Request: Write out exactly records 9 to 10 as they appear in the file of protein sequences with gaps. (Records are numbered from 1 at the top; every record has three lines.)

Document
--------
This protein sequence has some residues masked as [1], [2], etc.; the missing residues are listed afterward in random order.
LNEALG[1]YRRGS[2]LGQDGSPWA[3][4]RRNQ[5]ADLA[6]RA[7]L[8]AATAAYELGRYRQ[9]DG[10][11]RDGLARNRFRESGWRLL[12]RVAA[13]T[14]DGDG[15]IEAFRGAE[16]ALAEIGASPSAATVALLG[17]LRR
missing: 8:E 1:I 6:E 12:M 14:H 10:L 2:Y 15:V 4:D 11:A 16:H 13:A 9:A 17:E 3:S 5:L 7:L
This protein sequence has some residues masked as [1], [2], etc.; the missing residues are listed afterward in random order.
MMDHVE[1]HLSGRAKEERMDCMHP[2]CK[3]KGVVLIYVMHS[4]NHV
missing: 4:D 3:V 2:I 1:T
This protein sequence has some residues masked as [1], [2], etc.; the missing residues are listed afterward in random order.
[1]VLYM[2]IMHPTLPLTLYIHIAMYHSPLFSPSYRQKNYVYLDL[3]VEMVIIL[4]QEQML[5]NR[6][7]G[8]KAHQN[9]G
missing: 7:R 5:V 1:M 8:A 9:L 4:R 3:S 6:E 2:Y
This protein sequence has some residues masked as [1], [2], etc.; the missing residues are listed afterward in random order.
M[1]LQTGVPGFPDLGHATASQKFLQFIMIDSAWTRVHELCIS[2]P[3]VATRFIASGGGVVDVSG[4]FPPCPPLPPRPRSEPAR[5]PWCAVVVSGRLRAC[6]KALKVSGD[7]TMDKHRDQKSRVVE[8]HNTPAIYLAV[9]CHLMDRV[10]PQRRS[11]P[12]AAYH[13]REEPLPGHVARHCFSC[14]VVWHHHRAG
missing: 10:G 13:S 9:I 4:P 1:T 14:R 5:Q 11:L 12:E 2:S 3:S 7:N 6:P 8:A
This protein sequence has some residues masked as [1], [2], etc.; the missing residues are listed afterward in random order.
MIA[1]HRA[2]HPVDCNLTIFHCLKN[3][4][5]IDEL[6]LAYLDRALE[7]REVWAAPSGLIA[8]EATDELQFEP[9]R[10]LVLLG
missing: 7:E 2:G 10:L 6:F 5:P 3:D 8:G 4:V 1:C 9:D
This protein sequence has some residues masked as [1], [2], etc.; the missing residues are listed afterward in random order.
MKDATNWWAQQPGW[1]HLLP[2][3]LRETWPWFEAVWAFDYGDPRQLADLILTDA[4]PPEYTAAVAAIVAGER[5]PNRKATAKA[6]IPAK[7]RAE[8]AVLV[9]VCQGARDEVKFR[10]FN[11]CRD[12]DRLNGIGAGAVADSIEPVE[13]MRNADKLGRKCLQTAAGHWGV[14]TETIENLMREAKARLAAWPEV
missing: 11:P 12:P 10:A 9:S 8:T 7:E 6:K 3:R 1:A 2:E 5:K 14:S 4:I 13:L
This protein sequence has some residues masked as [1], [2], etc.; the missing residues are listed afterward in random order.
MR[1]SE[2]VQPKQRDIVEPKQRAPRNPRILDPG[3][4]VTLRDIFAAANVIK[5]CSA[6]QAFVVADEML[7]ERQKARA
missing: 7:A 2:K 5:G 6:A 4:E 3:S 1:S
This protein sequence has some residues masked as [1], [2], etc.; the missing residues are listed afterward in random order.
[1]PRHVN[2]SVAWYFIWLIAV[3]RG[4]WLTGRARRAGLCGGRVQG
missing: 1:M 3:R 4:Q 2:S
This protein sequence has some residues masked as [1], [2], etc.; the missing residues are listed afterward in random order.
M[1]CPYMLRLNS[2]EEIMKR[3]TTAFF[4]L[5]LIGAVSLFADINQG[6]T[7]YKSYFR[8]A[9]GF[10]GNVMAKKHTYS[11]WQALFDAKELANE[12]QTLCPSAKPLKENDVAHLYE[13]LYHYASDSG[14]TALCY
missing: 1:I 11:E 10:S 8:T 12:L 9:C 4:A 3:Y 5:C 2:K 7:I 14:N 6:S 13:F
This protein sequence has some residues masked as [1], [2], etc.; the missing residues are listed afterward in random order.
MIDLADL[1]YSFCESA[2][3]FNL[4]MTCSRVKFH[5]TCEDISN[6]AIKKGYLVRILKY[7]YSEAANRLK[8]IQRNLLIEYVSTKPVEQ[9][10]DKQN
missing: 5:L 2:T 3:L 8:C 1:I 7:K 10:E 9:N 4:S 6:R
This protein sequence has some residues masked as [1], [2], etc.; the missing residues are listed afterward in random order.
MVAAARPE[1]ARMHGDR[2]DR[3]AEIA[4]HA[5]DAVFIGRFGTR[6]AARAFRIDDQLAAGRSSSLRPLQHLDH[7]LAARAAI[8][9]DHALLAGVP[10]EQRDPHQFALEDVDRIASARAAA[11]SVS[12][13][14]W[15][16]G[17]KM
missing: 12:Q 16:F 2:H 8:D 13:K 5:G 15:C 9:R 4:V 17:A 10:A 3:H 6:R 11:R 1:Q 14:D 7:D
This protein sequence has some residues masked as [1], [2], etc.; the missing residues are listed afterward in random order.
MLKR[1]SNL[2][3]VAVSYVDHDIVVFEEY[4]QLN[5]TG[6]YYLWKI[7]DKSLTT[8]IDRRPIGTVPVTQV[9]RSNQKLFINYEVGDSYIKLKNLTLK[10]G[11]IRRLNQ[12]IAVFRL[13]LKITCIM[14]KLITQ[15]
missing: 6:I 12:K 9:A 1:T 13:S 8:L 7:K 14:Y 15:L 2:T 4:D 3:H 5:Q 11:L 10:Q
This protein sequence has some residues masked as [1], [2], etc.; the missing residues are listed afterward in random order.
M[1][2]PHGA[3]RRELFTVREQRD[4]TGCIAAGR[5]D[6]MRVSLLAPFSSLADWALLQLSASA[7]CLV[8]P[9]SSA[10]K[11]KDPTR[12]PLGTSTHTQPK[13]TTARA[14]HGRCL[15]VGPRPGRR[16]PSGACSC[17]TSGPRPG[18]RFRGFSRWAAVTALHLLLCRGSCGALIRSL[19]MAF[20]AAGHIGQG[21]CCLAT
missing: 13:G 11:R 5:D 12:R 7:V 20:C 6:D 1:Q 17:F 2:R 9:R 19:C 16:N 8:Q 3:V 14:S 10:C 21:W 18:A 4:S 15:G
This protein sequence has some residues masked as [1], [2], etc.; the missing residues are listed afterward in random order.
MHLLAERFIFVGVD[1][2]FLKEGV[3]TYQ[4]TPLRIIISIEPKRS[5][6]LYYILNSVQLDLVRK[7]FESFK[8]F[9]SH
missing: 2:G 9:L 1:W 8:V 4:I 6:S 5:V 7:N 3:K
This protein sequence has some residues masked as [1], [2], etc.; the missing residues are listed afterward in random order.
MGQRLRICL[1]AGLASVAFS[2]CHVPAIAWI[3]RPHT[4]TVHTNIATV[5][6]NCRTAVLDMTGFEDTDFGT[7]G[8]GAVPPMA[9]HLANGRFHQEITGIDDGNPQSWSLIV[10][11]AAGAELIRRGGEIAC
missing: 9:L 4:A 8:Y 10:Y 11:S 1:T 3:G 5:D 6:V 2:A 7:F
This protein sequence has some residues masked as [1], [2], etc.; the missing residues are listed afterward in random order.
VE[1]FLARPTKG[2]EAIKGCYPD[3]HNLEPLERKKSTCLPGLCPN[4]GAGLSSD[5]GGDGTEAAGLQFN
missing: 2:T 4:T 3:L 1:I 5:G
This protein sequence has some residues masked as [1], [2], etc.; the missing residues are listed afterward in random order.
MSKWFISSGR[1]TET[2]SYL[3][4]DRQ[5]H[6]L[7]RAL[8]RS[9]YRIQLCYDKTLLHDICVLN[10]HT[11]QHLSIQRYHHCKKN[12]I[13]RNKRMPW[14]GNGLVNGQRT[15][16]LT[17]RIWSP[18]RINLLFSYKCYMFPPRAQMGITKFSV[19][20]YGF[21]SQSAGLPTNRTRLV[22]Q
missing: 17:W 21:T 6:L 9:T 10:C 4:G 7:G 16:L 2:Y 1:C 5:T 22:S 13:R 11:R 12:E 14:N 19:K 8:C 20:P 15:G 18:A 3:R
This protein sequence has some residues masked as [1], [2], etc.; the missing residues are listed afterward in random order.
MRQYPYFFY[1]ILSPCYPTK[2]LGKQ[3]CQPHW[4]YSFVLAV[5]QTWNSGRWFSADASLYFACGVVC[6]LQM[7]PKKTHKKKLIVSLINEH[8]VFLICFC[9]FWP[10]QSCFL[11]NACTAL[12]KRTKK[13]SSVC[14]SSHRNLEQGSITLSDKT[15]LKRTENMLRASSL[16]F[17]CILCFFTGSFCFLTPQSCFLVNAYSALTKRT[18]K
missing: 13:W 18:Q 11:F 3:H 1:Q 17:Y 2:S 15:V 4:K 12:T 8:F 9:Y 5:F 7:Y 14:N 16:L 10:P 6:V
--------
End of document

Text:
This protein sequence has some residues masked as [1], [2], etc.; the missing residues are listed afterward in random order.
M[1]CPYMLRLNS[2]EEIMKR[3]TTAFF[4]L[5]LIGAVSLFADINQG[6]T[7]YKSYFR[8]A[9]GF[10]GNVMAKKHTYS[11]WQALFDAKELANE[12]QTLCPSAKPLKENDVAHLYE[13]LYHYASDSG[14]TALCY
missing: 1:I 11:E 10:S 8:T 12:L 9:C 4:A 3:Y 5:C 2:K 7:I 14:N 6:S 13:F
This protein sequence has some residues masked as [1], [2], etc.; the missing residues are listed afterward in random order.
MIDLADL[1]YSFCESA[2][3]FNL[4]MTCSRVKFH[5]TCEDISN[6]AIKKGYLVRILKY[7]YSEAANRLK[8]IQRNLLIEYVSTKPVEQ[9][10]DKQN
missing: 5:L 2:T 3:L 8:C 1:I 7:K 10:E 9:N 4:S 6:R